Coach Evans, Master in Taekwondo, discusses life and lessons he has learned through his years of training and interacting with other human beings.
The Olympics have been all over the TV and news outlets over the past several weeks. It got me thinking about all the past students I've had who were "Superstars" in martial arts.
Let me start out by saying that I do not teach students to "win" at tournaments. As some martial artists even require that their students go to tournaments to be considered for higher rank, I have not, do not, will not. I do suggest they give it a try to see if it's something that they like, however, if they decide to never compete, I don't think anything about it.
There is only one person that I really compete against: ME. It was always fun to see how I would do at a tournament, but it's not really a complete demonstration of all the hard work I've put into something.
So Olympics. Hundreds of athletes from all over the world, gathering to each compete in their specific skill set to see who is the "best". But it doesn't take into account that their "best" one day is not...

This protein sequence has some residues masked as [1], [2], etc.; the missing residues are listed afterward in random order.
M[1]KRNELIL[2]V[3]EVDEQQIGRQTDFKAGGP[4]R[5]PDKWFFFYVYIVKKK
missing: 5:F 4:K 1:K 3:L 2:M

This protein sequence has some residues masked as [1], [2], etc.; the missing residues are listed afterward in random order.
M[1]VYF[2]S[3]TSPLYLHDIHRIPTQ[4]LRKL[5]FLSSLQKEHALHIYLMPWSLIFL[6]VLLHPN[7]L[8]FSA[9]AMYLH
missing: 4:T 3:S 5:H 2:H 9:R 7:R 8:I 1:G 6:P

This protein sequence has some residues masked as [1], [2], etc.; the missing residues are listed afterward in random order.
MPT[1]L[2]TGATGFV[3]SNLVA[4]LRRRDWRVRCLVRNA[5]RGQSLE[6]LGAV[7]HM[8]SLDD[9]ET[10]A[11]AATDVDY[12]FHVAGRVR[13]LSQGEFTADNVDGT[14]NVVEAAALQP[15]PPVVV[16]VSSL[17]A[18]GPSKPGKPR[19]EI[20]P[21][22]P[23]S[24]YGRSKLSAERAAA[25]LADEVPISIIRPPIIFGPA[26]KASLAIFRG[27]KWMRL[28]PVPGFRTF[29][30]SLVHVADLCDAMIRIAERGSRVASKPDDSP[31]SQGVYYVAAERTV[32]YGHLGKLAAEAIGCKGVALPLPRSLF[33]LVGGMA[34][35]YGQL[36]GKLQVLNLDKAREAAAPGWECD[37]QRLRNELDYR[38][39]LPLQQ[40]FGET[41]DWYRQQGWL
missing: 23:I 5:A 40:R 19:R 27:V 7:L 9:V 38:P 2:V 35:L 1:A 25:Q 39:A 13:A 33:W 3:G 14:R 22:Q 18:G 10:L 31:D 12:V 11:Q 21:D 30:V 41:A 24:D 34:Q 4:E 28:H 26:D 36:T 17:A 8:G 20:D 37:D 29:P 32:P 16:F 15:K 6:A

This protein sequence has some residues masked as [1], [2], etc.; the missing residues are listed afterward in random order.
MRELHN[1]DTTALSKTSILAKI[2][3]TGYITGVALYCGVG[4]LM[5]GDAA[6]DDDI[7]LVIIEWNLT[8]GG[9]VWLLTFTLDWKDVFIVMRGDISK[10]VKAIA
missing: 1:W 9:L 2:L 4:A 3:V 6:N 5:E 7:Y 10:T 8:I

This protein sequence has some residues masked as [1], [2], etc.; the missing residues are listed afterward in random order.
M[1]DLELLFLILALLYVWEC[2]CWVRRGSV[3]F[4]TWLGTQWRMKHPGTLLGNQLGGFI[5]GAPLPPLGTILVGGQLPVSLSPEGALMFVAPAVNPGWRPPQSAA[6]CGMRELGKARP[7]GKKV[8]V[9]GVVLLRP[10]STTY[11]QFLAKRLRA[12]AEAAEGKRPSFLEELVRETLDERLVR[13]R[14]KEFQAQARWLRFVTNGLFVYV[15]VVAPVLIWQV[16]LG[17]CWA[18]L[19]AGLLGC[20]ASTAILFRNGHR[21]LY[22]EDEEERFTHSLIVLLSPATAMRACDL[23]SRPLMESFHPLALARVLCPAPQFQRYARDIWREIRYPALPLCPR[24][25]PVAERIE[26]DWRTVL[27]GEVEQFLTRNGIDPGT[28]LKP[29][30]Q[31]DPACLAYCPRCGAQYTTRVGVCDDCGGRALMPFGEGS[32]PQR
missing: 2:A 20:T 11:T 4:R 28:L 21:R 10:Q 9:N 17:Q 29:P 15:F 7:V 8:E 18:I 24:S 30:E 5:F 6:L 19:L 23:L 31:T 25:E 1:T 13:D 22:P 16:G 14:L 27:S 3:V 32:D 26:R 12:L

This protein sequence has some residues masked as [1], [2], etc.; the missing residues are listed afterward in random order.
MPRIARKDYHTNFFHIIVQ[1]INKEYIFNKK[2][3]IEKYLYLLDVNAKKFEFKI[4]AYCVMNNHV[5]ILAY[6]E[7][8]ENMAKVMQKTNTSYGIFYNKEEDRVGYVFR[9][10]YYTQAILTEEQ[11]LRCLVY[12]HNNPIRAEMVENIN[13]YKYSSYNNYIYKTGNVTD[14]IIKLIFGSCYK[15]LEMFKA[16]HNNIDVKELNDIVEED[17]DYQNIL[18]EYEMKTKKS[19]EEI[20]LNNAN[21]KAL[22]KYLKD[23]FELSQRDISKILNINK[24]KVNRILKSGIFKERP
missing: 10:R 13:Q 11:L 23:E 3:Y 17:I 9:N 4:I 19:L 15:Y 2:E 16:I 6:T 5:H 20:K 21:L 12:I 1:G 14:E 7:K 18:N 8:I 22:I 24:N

I'll start with a quick story from my life in martial arts:
When I was 12, I was already a Sr. 2nd degree black belt in Taekwondo. I had been practicing TKD for at least 5 years non-stop. 3 days per week. I had to wait at my rank for longer than normal due to age requirements. With no testing in the foreseeable future, I felt bored. I typically didn't have to try hard to "beat" the other kids in my classes and I didn't get corrected much for anything. In my forms, I was good enough to not get "fixed". I constantly got the, "Great! Now sit down so the next kid can give it a try!" I WAS BORED!
My 12 month membership was just a couple months away. I knew that as soon as it hit, I was done. No more TKD. What was the point, anyway. I obviously was the best I could be.
Then my instructor noticed the boredom in me from just going through the motions. He asked me to come to the Teen/Adult class one day. I...